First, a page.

Lana Condor: The One Scene In To All The Boys: Always And Forever That Makes Us Love Her Even More

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Ever since she burst onto the Hollywood scene, Lana Condor has become one of the busiest young actors in the business, and her role as Lara Jean Song Covey in the To All the Boys I've Loved Before films have made her a household name. 

The third film in the series, To All The Boys: Always and Forever, finds Lara Jean and Peter Kavinsky (Noah Centineo) finally enjoying their status as a solid couple as they kick off senior year. For those fans who've waited to see these two together with no more third-party interference, they share plenty of adorable moments. From their doting video chat from different sides of the globe to some very pause-worthy smooch scenesAlways and Forever definitely gives us the gushy goods.

There's still something standing in the way of their happily ever after, though. After Lara Jean is not accepted to Stanford, where Peter is headed on a lacrosse scholarship, she starts to realize she might want a totally different college experience than even she expected. Even though it's difficult to imagine Lara Jean and Peter having any distance between them — let alone the 3,000 miles that separate Stanford from NYU — the scene of Lara Jean falling in love with the Big Apple will remind you of everything you love about Lana Condor's portrayal of this character.

The quiet observer

Throughout the To All the Boys film series, Lana Condor has always been a master at using her eyes and expressions to add texture to Lara Jean's dialogue. We've watched her face quietly reflect her feelings of heartbreak, triumph, confusion, and sheer joy even when she didn't say a word. And in this scene, as she takes in the sights and sounds of New York City with Christine (Madeleine Arthur), we can read a lot about what she's thinking just by watching her facial reactions to this whole new world.

Her expressions are sometimes similar to what we see of her during the earlier family trip to Korea. In both places, there is an innate familiarity to the locale that makes it feel like an instant home away from home. Only this time, in New York, it's about more than just her family's connection to the place or the opportunity to try all the foods and excursions; Lara Jean also clearly sees pieces of her own individual interests mirrored in the passersby, like the woman on the subway reading Pride and Prejudice with a pastry and a pair of sneakers. Lara Jean also seems to appreciate the possibility of the place, relishing the sight of people playing their games and instruments in public just because they can.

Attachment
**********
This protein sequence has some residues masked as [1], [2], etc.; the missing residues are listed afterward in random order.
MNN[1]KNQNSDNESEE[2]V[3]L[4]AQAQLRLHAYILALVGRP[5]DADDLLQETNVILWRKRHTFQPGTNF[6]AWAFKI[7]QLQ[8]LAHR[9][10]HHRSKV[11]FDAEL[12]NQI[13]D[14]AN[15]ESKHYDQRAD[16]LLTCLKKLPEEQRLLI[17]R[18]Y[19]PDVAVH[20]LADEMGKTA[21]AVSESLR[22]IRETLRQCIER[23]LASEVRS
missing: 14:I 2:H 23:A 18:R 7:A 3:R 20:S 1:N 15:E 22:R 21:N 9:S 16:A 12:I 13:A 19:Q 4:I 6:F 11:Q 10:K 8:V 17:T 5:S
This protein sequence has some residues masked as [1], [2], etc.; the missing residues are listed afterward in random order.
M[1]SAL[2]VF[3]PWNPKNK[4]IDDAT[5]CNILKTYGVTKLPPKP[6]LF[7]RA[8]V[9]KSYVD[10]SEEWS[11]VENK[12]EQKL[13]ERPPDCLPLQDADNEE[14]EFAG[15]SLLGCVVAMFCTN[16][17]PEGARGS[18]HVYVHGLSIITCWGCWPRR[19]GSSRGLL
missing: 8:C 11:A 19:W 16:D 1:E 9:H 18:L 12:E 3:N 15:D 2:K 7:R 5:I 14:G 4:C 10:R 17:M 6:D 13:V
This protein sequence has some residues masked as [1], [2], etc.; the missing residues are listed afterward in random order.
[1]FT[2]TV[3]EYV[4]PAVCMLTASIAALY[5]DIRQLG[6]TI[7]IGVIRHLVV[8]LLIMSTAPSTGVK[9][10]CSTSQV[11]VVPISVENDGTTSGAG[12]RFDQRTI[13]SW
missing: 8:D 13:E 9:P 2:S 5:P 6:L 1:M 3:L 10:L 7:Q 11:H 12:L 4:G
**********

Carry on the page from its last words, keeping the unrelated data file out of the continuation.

Condor has always portrayed Lara Jean as a contemplative soul, and that proves to be especially effective as she soaks everything in throughout the city and considers her potential place as a member of this thrilling community.

The bygones

Another aspect of Lara Jean's development that comes through well in this scene is her maturity and newfound sense of self-possession. In the first two chapters of her story, Lara Jean had very complicated feelings about Gen (Emilija Baranac), including jealousy, resentment, and even fear of her former friend-turned-rival. However, it appears that their heart-to-heart in To All The Boys: P.S. I Still Love You has truly sunk in for Lara Jean because she doesn't shy away from the opportunity to spend more time with the NYU crowd just because Gen will be around. In fact, she happily embraces the moment and treats Gen like the childhood pal she once was, allowing herself to enjoy their time together without carrying their messy baggage along for the ride.

To achieve this, Lana Condor imbues Lara Jean with a quiet confidence around Gen that we hadn't quite seen before. Not only does she shrug off Christine's objection to joining Gen, but she even keeps her cool when the subject of Peter comes up in passing in a conversation with Gen. Put simply, Condor's performance makes it clear that Lara Jean is past the point of playing mind games with Gen, and she is ready to start a new chapter, and possibly even a renewed friendship, with her.

The loosey goose

One of the subtler aspects of Lana Condor's portrayal of Lara Jean has been her ability to bring in some moments of physical comedy. We've previously seen her pass out on the lacrosse field, dream-dance with props around her bedroom, and even balance an armful of brussels sprouts at the supermarket — but the New York trip allows her to show off some new moves.

Throughout the scene, she does everything from take an awkward selfie with an oversized New York Fire Department helmet to groove with the girls at the college party. The funniest part comes when she, Christine, and Gen join their new NYU pals in hauling a giant pink couch onto the subway, with Lara Jean getting smushed into a door in the process. 

Condor is no stranger to stunt work, of course; we've seen her get into high gear for her action-savvy roles in Alita: Battle Angel and Deadly Class before. But it's clear from her work in To All the Boys: Always and Forever that she may also have a knack for slapstick if she ever wants to get even sillier on-screen.